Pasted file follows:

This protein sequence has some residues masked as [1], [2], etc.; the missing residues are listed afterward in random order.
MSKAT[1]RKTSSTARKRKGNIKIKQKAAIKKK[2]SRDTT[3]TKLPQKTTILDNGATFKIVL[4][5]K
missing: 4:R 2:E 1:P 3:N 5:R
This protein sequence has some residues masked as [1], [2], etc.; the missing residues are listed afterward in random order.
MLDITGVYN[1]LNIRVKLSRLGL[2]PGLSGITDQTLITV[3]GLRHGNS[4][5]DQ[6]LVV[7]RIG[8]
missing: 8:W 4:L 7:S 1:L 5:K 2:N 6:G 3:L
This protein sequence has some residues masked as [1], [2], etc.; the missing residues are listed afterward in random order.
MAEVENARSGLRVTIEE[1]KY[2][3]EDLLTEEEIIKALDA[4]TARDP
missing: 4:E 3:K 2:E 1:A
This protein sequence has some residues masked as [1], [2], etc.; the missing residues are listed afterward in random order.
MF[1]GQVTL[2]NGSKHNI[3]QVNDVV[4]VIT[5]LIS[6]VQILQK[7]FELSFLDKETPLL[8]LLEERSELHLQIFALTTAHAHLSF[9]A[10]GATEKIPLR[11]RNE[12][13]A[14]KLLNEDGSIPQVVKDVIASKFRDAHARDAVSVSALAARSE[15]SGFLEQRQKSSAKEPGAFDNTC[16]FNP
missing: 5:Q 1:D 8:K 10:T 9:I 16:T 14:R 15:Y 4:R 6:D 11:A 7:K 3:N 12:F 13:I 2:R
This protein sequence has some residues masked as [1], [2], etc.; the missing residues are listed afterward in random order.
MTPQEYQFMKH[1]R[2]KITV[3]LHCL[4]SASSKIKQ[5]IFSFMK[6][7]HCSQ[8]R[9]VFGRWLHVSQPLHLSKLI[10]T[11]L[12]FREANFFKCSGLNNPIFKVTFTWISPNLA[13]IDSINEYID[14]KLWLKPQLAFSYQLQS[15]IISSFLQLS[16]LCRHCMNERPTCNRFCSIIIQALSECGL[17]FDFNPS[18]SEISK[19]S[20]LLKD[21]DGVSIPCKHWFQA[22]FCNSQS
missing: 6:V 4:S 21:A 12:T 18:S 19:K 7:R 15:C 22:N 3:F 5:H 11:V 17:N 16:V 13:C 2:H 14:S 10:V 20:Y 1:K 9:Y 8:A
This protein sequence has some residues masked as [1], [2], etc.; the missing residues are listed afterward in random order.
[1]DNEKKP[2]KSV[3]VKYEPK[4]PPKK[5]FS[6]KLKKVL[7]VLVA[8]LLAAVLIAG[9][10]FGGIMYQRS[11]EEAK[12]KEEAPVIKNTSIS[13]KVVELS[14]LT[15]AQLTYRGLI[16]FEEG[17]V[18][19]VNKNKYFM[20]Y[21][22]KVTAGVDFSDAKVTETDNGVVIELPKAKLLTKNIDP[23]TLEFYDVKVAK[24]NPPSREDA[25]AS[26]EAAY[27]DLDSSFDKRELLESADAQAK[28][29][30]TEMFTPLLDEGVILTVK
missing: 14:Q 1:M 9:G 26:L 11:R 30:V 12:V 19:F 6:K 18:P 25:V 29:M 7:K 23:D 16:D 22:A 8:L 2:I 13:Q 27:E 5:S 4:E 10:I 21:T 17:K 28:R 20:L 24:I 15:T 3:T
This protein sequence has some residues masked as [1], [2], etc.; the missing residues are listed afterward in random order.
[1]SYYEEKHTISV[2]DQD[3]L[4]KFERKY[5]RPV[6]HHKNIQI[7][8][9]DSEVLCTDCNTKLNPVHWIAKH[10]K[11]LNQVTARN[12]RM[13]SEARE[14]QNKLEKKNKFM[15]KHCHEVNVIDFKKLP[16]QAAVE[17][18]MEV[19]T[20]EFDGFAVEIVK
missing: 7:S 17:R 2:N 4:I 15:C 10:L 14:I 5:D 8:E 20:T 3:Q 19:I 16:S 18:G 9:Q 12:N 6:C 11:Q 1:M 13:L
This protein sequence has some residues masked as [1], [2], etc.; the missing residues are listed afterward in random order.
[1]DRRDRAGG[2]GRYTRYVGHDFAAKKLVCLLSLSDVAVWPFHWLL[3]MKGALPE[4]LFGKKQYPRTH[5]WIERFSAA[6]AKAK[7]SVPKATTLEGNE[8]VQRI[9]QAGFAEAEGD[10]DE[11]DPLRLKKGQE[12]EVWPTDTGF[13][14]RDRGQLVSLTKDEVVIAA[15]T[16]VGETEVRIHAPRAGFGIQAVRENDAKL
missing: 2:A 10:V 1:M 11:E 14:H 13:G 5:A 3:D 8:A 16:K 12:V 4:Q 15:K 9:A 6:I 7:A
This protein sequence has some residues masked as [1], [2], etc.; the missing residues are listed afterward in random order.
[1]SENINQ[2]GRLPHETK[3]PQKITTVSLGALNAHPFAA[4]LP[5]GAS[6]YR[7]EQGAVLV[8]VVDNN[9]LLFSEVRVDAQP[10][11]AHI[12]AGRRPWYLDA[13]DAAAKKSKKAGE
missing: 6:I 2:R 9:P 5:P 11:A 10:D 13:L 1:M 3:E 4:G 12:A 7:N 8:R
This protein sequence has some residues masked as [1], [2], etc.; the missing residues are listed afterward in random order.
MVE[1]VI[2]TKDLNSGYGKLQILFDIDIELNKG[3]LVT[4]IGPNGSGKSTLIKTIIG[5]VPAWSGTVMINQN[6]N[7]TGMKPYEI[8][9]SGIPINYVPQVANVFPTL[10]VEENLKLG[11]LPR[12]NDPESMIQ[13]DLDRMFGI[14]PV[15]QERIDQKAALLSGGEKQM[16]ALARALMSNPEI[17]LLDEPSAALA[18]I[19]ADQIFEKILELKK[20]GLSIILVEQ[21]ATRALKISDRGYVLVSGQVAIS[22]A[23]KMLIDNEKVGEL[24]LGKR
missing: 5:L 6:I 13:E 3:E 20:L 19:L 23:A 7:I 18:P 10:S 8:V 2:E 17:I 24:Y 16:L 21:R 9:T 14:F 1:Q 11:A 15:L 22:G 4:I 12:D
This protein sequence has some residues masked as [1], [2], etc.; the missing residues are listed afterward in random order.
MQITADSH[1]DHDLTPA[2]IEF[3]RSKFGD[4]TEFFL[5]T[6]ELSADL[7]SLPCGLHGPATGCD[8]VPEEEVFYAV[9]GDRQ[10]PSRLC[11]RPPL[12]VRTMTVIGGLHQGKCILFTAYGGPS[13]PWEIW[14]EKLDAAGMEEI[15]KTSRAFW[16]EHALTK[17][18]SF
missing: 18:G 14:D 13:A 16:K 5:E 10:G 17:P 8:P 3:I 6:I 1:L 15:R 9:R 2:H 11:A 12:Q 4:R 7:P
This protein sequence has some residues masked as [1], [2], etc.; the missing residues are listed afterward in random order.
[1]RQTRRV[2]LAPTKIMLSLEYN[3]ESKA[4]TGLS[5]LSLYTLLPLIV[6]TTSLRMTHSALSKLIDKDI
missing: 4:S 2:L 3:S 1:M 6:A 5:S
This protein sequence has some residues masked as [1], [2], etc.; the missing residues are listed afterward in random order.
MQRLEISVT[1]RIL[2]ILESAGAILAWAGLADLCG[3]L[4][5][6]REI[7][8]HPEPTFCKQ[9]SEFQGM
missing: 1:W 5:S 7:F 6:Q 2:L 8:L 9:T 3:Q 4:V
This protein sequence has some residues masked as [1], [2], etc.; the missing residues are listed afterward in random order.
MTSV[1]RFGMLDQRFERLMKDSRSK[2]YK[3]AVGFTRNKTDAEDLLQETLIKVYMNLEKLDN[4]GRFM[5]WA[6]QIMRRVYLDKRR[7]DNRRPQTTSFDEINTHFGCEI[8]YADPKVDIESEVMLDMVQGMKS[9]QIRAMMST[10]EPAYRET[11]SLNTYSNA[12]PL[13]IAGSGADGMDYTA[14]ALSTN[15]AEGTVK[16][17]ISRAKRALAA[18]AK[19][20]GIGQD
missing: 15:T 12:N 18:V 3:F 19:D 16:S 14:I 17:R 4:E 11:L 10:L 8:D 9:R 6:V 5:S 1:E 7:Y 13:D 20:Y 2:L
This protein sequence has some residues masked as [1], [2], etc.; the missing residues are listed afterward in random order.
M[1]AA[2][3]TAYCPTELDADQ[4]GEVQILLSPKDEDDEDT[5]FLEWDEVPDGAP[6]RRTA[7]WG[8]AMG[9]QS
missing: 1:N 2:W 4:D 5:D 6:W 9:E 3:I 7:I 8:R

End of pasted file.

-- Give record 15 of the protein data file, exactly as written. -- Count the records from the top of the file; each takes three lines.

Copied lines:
This protein sequence has some residues masked as [1], [2], etc.; the missing residues are listed afterward in random order.
M[1]AA[2][3]TAYCPTELDADQ[4]GEVQILLSPKDEDDEDT[5]FLEWDEVPDGAP[6]RRTA[7]WG[8]AMG[9]QS
missing: 1:N 2:W 4:D 5:D 6:W 9:E 3:I 7:I 8:R